News Ticker

Why The Mayor Should Step Down

An Editorial by BW Columnist A'tif K. Coleman

Embattled Mayor Richard Thomas in front of City Hall 2017 [Black Westchester]

The scene this week in the Westchester County Legislators Chambers was deceptively cordial.

In a rare appearance before the county’s legislative body, Mayor Richard William Thomas once again displayed many of the qualities that helped him become the youngest man to ever lead Mount Vernon. The intelligence and command of action, engaging manner and the ability to seem candid even under difficult circumstances — all were apparent as he stood before the packed room, the focus of everyone’s attention.

Mr. Ben Boykin chairman of Westchester County Board of Legislators let Thomas speak for about four minutes — he discusses the need for the county’s intervention to reform homelessness, poverty and building a stronger bridge with the county. According to Thomas, there are about 900 homeless youth which translates to 30 families in Mount Vernon. The offspring of a powerful family — he said be can relate to being at home as a kid not knowing where the food is going to come from and remember seeing roaches crawl out his iron. Thomas appeared with ease, but not taking a bit of blame for some of the problems Mount Vernon is facing.

The mayor has failed this city and the voters who put their trust in him. His credibility is in tatters and his reputation indelibly stained. And as a result, this beleaguered city has become the punch line for other municipalities across the state from New York City to Buffalo.

First Lady Cherish Thomas, who is rarely seen in public, is now forced to step stone-faced into the harsh spotlight and stands by her man.

Mayor thinks he’s on a mission from God.

But it is not just about him. It is about this city, and the people who live and work here, the taxpayers who pay the mayor to represent our interests and improve our lot.

In 2016, Richard Thomas, then 32, strode into the office carrying a world of promise on his little shoulders, a young, charismatic politician whose future seemed to have no bounds. The voice of a new generation, he vowed that his recovery plan for the city would gain even more momentum under his youthful and energetic leadership.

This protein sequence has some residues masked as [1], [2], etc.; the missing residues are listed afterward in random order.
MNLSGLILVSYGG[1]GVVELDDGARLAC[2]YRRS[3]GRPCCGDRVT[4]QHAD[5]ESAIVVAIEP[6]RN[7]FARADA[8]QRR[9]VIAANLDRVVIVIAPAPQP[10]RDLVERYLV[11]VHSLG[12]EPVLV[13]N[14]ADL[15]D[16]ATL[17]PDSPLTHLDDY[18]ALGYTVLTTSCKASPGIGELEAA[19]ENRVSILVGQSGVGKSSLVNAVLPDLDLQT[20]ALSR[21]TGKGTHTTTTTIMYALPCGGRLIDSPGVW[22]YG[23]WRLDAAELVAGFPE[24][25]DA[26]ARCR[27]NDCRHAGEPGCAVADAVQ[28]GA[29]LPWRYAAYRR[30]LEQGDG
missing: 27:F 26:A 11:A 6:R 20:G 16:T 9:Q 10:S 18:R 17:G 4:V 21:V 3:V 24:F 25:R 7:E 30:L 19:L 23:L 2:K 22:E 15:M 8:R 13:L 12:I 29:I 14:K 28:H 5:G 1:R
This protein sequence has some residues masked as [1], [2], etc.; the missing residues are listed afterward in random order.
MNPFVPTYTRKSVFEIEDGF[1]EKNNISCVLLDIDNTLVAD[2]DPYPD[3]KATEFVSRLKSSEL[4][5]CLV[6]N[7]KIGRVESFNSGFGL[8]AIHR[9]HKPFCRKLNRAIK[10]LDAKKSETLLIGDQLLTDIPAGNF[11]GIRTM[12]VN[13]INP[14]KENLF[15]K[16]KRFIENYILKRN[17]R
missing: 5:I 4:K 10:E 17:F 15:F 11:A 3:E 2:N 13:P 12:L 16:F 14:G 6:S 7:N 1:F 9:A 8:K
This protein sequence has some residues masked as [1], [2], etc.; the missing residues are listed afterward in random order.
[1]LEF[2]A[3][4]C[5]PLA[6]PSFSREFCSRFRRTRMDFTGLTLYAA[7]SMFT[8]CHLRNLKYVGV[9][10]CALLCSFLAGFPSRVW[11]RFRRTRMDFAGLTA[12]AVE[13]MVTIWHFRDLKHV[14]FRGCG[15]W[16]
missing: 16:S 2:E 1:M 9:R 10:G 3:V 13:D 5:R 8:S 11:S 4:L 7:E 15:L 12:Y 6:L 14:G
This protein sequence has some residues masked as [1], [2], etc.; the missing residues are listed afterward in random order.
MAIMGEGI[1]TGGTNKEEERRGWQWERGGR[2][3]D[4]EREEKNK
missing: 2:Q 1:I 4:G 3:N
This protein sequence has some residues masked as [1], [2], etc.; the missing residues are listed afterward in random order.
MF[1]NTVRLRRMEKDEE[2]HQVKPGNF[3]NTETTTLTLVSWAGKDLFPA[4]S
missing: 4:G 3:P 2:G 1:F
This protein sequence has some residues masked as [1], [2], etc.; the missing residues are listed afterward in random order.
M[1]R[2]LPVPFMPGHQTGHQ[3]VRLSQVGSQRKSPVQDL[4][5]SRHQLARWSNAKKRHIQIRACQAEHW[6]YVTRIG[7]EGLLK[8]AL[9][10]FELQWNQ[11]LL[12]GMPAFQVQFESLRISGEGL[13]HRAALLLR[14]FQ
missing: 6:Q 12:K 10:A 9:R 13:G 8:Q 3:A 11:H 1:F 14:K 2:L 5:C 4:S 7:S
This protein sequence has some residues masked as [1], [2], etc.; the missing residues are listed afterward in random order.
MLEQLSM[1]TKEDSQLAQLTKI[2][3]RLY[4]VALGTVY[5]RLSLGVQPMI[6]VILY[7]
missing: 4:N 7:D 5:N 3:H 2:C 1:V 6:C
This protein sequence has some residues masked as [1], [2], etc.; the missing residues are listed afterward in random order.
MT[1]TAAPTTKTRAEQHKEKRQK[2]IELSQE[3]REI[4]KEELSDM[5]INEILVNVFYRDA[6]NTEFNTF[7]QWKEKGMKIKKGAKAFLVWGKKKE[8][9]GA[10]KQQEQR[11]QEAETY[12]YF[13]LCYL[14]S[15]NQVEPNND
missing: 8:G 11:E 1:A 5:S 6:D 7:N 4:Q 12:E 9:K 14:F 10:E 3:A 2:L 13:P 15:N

Thomas’s fall from grace is a heartbreaker for many of those who once believed in him.

But there is an even greater tragedy underway — the tragedy of a city that has long struggled to lift itself from urban decay and disinvestment only to find yet another massive impediment on its uphill road to recovery. The tragedy of a city that suddenly finds its attention focused not on revival efforts but rather speculation about whether its mayor is going to be charged with grand larceny, speculation about using taxpayers money to pay for personal legal bills, investigations, the morning’s headlines about the city’s ongoing soap opera.

The city officials need to be focusing their attention on these very important issues:

✔what to do with the poorly paved streets

✔the issue of abandon houses and home foreclosures

✔ homelessness

✔ multiple lawsuits

✔ memorial field

…. and many more.

The climate has been challenged by trust issues and integrity issues. The atmosphere in City Hall is very heavy with tension and drama. Business has not stopped, but it is a real challenge getting around surrounding this crisis.

These are the questions occupying the minds of people not just in Mount Vernon but throughout the city: Will Richard Thomas remain in office? And if he does, how effective a leader can he be after sustaining the immense political damage that continues to boil?

Opinions vary as to whether the mayor can retain his office. Thomas might still defy the odds and keep calling the Mayor’s office home. But doing so would not be in the best interests of Mount Vernon.

Thomas says he would never quit on this city. But what he fails to realize is that he has already failed us. Our city — has been dubbed the lawless city.

We can’t afford the financial costs of Richard Thomas administrations blundering, bad judgment and arrogance. We can’t afford his lies and cover-ups. We certainly can’t afford the divisiveness he fosters, and how to divert blame for wrongdoing.

Let’s be clear about one thing: We would not be calling upon Richard Thomas to resign if he’d listened, did the right thing and followed the law.

We don’t expect our politicians to be saints. We do, however, expect them to tell the truth and serve with integrity.

We do know this: the city is swimming in red ink – having to cash out nearly $2 million in legal payouts.

No one should be surprised by all this.

When running against Former Mayor Ernest Davis for mayor in 2015 -16, Thomas lambasted his rival for theft and campaign violations. That proved to be a mistake because we now know during that same election, the then-candidate was illegally taking money out of his campaign fund and spending it at lavish restaurants and purchased a Chanel pocketbook amongst other goodies.